Leave it to the Democratic Party to make their presidential nominating contest as undemocratic as possible. Last night, Senator Bernie Sanders crushed Hillary Clinton in the New Hampshire primary, taking 60% of the vote to Clinton’s 38%. By simple logic, this should mean that Sanders receives more party delegates from the state than Clinton. In a shocking twist to the lopsided victory for Sanders, the opposite is true.
Out of the 24 “pledged” delegates in New Hampshire, Sanders walks away with 13 while Clinton takes 9. Two delegates are not yet allotted to either candidate.
But complicating the primary math are the additional delegates, “superdelegates,” that are shaping up to be Clinton’s insurance plan against the Sanders insurgency. Superdelegates are not decided by popular vote; they are Democrat party officials who can support whichever candidate they choose. Out of the 2,382 total delegates required to win the Democratic nomination, 712 are superdelegates. That means just under 30% of the people who will cast votes at the convention are not bound by the decisions of actual primary voters.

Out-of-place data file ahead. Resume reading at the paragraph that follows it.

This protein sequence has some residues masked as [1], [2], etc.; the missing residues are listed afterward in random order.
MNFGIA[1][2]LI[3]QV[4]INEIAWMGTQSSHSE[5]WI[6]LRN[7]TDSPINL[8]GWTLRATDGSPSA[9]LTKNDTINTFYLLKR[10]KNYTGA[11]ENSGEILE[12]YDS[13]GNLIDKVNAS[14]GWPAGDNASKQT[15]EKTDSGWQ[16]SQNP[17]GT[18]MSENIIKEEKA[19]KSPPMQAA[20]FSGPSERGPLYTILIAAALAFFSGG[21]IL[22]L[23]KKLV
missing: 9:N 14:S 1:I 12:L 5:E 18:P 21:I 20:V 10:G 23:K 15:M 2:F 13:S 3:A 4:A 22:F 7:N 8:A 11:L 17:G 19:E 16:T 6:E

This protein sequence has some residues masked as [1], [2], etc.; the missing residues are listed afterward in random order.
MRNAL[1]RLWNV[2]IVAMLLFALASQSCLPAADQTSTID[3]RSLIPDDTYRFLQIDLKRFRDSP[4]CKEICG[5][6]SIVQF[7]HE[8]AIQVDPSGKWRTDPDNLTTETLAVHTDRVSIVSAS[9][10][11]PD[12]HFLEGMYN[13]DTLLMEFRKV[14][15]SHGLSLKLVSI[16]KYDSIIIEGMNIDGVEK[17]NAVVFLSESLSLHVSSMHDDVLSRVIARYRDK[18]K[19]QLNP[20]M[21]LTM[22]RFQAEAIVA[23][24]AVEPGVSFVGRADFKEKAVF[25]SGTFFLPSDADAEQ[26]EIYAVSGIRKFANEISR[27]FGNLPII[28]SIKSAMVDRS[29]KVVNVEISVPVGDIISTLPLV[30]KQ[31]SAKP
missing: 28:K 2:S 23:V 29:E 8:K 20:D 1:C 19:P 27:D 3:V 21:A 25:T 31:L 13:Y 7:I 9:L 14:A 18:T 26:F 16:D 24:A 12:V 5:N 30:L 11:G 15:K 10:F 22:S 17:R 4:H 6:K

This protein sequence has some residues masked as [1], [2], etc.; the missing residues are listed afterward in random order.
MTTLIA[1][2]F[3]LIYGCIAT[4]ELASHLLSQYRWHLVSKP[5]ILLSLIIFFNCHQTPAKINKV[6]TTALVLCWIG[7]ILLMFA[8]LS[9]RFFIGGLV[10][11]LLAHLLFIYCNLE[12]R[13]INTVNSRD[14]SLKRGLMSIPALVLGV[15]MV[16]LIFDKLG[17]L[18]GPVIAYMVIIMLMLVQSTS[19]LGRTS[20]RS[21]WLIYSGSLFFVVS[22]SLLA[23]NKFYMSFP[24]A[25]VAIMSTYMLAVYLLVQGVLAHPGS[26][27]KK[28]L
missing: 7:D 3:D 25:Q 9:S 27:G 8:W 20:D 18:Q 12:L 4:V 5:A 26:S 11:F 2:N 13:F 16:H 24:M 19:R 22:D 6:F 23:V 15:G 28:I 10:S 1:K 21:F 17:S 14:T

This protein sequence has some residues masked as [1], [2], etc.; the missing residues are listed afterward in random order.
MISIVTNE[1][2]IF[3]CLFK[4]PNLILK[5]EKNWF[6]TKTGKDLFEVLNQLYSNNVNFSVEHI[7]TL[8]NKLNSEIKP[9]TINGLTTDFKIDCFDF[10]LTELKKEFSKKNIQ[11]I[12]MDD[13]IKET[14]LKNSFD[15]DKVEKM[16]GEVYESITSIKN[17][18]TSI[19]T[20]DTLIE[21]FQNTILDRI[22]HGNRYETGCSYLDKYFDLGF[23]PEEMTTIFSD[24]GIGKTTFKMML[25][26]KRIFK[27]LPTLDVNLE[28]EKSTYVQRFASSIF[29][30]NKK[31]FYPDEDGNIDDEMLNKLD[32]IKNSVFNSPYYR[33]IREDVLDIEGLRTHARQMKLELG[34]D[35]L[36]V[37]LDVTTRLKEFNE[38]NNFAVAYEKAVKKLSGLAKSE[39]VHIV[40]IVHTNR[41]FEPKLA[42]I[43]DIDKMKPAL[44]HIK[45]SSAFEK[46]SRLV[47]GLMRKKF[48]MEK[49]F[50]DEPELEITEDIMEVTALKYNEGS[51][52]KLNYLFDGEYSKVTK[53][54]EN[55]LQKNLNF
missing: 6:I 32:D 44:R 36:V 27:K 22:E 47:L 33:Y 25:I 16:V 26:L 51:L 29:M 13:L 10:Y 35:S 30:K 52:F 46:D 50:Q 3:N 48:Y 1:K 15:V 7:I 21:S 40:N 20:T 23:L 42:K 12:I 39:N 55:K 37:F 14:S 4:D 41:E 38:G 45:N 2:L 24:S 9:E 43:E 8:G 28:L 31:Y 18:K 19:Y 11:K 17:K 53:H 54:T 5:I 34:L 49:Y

Clinton likely remembers the damage superdelegates dealt her campaign in 2008, when then-Senator Barack Obama claimed a dominant majority of them. This time around, her campaign is working overtime to avoid a repeat of that mistake. One source has said the Clinton campaign has already secured the support of 440 superdelegates out of the possible 712, and that report came in August of last year.
Hillary Clinton has the support of six of New Hampshire’s eight superdelegates, so the current Democrat delegate total for New Hampshire is 15 for Clinton, 13 for Sanders.
Yes, after a razor-thin victory in Iowa (assuming, since the Iowa Democratic Party refuses to release the popular vote) and a blowout for Sanders in New Hampshire, Hillary Clinton is the commanding delegate leader in the Democratic race for president. The majority of “pledged” delegates have yet to be decided, but there can be no question that the deck remains stacked for Clinton.